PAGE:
A century ago Australian soldiers were in France and Belgium fighting on the Western Front. It is worth remembering that these young men were facing a much more imminent existential threat than most tourists who visit Europe today. They would probably be inclined to brush aside our concerns about the current threat posed by terrorism, and would almost certainly be amused by alarmist reactions to the EU’s ongoing existential crisis.
This post focuses on what two of my relatives wrote about in their post cards. Readers who are looking for a more representative answer to the question might be interested in Miss Lynch’s letters.
In May 1916, Harry Bates (my father’s uncle) wrote a card to his sister-in-law, Jessie, who was the local school teacher at Dobie (a township near Ararat in Victoria, that has since ceased to exist) and the Bates family’s letter writer. Harry, shown in the photo, was 35 years old when he sent the card.
At the front of the card is a picture of the cathedral in Marseille, which looks much the same today, so I haven’t reproduced it here.
Harry’s card to Jessie was mainly about the weather. That is not surprising because Harry was a farmer, and like a lot of other farmers in Australia, had been affected by the Federation Drought (1911-16). Harry mentions that in an earlier letter Jessie had told him that the preceding harvest had been good, which is consistent with the good seasonal conditions in Victoria during 1915.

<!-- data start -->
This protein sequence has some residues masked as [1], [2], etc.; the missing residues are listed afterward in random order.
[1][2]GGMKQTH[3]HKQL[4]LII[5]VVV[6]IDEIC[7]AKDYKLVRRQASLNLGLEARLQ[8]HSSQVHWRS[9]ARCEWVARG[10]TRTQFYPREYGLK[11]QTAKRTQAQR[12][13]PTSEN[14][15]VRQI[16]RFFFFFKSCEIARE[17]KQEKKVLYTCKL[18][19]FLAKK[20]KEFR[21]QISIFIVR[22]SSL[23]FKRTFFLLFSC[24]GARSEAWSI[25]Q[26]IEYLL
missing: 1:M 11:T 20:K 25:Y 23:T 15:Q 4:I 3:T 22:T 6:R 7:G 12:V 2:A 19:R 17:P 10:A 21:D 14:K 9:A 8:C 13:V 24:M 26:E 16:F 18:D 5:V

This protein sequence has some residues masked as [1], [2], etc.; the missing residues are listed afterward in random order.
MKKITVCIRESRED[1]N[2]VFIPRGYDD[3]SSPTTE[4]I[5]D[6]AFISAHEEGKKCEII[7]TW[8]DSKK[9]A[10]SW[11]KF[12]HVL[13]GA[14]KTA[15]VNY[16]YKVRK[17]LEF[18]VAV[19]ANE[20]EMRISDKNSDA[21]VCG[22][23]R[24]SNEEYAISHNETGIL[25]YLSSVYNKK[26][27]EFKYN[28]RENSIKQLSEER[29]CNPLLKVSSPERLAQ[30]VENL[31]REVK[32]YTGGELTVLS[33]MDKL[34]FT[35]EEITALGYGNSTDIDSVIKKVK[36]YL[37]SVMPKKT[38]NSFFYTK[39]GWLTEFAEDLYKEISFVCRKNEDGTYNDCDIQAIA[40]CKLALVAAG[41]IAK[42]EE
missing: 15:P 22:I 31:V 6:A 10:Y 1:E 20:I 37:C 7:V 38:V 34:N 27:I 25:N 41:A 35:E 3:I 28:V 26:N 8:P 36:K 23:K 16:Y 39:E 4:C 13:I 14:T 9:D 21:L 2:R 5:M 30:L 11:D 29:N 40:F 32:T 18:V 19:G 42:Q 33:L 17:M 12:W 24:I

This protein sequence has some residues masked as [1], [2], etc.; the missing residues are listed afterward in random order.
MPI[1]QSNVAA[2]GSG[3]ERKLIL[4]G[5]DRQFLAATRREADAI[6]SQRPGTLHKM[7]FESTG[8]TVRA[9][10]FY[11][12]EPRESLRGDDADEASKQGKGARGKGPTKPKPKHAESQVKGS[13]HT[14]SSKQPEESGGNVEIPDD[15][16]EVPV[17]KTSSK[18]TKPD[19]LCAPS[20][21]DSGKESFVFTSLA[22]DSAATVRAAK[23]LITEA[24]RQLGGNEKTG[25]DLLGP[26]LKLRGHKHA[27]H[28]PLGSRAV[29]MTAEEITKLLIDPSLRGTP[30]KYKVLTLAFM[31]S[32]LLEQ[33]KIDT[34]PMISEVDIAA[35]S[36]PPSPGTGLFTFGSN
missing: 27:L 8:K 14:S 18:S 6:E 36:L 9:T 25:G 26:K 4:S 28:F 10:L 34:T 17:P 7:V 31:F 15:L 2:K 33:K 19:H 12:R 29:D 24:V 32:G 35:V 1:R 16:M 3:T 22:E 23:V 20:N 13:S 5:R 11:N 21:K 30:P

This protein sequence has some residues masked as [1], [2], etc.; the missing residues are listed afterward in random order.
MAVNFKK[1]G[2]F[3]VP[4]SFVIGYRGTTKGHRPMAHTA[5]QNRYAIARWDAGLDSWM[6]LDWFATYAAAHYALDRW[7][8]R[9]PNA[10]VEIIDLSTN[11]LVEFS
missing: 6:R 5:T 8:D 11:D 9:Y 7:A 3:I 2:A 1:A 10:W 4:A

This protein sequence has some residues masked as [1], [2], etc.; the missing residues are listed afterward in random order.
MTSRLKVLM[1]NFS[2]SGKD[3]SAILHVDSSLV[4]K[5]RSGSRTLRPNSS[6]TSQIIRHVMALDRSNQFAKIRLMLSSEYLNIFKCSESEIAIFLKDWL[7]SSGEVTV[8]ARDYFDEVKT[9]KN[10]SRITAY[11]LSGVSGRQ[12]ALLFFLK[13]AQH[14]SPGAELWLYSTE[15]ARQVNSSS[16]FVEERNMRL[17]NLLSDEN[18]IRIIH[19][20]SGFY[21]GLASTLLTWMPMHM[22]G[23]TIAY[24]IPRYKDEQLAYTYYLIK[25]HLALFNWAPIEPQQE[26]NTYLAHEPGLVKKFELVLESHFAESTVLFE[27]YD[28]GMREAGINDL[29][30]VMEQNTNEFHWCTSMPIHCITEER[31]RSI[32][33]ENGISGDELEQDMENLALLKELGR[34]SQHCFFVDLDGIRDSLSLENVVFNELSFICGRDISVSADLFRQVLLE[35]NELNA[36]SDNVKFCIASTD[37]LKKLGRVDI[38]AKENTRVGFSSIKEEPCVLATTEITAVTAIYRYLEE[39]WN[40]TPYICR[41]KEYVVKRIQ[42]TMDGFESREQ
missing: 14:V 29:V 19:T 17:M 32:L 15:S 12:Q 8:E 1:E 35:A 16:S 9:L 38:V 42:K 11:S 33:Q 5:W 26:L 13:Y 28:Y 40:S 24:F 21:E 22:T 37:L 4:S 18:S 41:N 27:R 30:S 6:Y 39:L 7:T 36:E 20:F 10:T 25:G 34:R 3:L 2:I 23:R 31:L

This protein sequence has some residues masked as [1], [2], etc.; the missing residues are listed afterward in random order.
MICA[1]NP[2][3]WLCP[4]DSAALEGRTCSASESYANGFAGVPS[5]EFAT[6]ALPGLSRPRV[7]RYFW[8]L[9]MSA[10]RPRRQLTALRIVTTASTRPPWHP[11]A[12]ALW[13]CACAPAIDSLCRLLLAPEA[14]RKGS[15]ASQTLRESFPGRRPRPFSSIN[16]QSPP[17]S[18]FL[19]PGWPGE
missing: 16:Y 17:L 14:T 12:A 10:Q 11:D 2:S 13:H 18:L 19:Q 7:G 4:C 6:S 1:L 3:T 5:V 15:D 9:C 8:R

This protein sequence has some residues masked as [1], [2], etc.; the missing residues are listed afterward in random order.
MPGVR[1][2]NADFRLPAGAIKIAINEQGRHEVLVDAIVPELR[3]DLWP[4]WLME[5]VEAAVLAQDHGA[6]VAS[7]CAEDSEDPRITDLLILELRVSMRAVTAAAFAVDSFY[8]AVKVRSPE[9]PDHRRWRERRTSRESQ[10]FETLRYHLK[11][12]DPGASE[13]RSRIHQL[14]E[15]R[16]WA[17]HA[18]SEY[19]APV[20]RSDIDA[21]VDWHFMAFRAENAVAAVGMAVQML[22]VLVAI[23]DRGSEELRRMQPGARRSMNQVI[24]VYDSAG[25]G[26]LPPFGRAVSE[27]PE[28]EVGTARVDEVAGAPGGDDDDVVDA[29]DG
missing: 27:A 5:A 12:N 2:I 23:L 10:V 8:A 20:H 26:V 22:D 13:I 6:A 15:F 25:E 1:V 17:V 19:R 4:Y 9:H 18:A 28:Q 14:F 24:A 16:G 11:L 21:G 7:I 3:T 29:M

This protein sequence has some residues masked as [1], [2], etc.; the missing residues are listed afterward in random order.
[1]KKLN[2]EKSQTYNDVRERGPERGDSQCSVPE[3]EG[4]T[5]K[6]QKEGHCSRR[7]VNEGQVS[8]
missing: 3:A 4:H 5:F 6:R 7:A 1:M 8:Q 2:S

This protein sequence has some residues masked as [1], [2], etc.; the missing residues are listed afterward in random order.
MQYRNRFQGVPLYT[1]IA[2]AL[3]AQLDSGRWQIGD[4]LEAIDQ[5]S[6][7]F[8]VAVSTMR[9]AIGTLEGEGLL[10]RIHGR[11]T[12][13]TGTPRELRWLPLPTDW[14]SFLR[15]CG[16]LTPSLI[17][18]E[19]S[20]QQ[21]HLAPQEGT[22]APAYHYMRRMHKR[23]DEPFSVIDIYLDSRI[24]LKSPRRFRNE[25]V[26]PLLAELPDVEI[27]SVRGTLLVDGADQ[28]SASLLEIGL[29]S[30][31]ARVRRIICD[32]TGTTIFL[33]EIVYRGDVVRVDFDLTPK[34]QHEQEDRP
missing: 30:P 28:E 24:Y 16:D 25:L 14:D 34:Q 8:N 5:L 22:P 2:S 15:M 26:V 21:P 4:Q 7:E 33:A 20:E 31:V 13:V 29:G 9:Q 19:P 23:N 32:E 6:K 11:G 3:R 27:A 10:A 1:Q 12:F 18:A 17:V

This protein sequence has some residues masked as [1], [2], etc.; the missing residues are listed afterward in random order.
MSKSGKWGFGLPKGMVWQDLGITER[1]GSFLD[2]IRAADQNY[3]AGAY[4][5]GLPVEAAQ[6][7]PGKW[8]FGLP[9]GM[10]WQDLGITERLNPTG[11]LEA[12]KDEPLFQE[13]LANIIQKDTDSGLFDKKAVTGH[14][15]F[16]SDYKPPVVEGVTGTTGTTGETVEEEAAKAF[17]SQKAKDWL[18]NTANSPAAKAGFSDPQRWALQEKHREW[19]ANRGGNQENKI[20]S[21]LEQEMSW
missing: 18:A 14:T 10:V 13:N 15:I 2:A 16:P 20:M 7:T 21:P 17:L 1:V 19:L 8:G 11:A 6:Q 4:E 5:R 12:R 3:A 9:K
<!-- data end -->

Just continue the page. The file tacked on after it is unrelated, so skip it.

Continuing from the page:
It is interesting that Harry writes of France: “This place is all the world like home”. As I watch the Tour de France, I can see why he would say that. Much of the countryside does look similar, except for the castles and the villages.
The second card was written by Frank Lowe to his cousin, Ethel Vernon, my grandmother, who lived at Crowlands (a township north-east of Ararat). I am grateful to Tom Grieves for his help in identifying Frank Lowe as the author of the card and helping me to decipher the writing. The card was probably written in the latter part of 1917 (following the battle of Messines in June 1917). Frank mentions that he “got through the Messines stunt alright”. Frank would have been 22 when he wrote the card; Ethel was 17.
Frank begins by writing about the card itself: “They have some very pretty things in this line over here.” The card is embroidered with a pocket at the front.
Much of Frank’s card is about relatives and friends who had also enlisted, including Ethel’s brother, Arthur Vernon and Bill Croft, her brother-in-law.
The card asks Ethel to convey a message to her sister, Margaret and brother-in-law, Ivan Frost: “Tell Mag and Ivan never to let their son go to the war if he ever grows up as it is a very poor sort of a game”.
Sadly, Frank’s message was not heeded. Margaret and Ivan Frost’s two eldest sons, Ted and Henry, died as prisoners of war of the Japanese at Sandakan POW camp in north Borneo in 1945.
Post a Comment